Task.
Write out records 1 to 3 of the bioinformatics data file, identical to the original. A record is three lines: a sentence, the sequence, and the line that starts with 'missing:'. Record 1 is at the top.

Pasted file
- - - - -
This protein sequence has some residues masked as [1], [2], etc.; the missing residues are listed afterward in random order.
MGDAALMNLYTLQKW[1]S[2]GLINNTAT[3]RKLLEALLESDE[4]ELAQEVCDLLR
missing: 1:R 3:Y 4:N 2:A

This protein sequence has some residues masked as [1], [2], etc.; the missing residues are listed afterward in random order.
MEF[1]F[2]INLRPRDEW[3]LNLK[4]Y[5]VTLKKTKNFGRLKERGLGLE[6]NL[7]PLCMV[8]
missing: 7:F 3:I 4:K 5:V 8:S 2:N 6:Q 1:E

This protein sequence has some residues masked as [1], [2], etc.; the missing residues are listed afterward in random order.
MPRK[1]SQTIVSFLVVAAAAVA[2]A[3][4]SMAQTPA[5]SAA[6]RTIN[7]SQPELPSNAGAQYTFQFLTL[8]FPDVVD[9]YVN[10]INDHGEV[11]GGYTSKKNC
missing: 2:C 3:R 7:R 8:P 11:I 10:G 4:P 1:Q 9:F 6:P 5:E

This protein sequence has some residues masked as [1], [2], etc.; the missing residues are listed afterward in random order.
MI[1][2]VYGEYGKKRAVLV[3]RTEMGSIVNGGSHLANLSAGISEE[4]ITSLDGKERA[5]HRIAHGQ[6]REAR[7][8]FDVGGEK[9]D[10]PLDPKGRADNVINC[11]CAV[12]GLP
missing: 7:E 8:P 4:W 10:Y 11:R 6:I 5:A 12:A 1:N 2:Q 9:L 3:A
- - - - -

This protein sequence has some residues masked as [1], [2], etc.; the missing residues are listed afterward in random order.
MGDAALMNLYTLQKW[1]S[2]GLINNTAT[3]RKLLEALLESDE[4]ELAQEVCDLLR
missing: 1:R 3:Y 4:N 2:A

This protein sequence has some residues masked as [1], [2], etc.; the missing residues are listed afterward in random order.
MEF[1]F[2]INLRPRDEW[3]LNLK[4]Y[5]VTLKKTKNFGRLKERGLGLE[6]NL[7]PLCMV[8]
missing: 7:F 3:I 4:K 5:V 8:S 2:N 6:Q 1:E

This protein sequence has some residues masked as [1], [2], etc.; the missing residues are listed afterward in random order.
MPRK[1]SQTIVSFLVVAAAAVA[2]A[3][4]SMAQTPA[5]SAA[6]RTIN[7]SQPELPSNAGAQYTFQFLTL[8]FPDVVD[9]YVN[10]INDHGEV[11]GGYTSKKNC
missing: 2:C 3:R 7:R 8:P 11:I 10:G 4:P 1:Q 9:F 6:P 5:E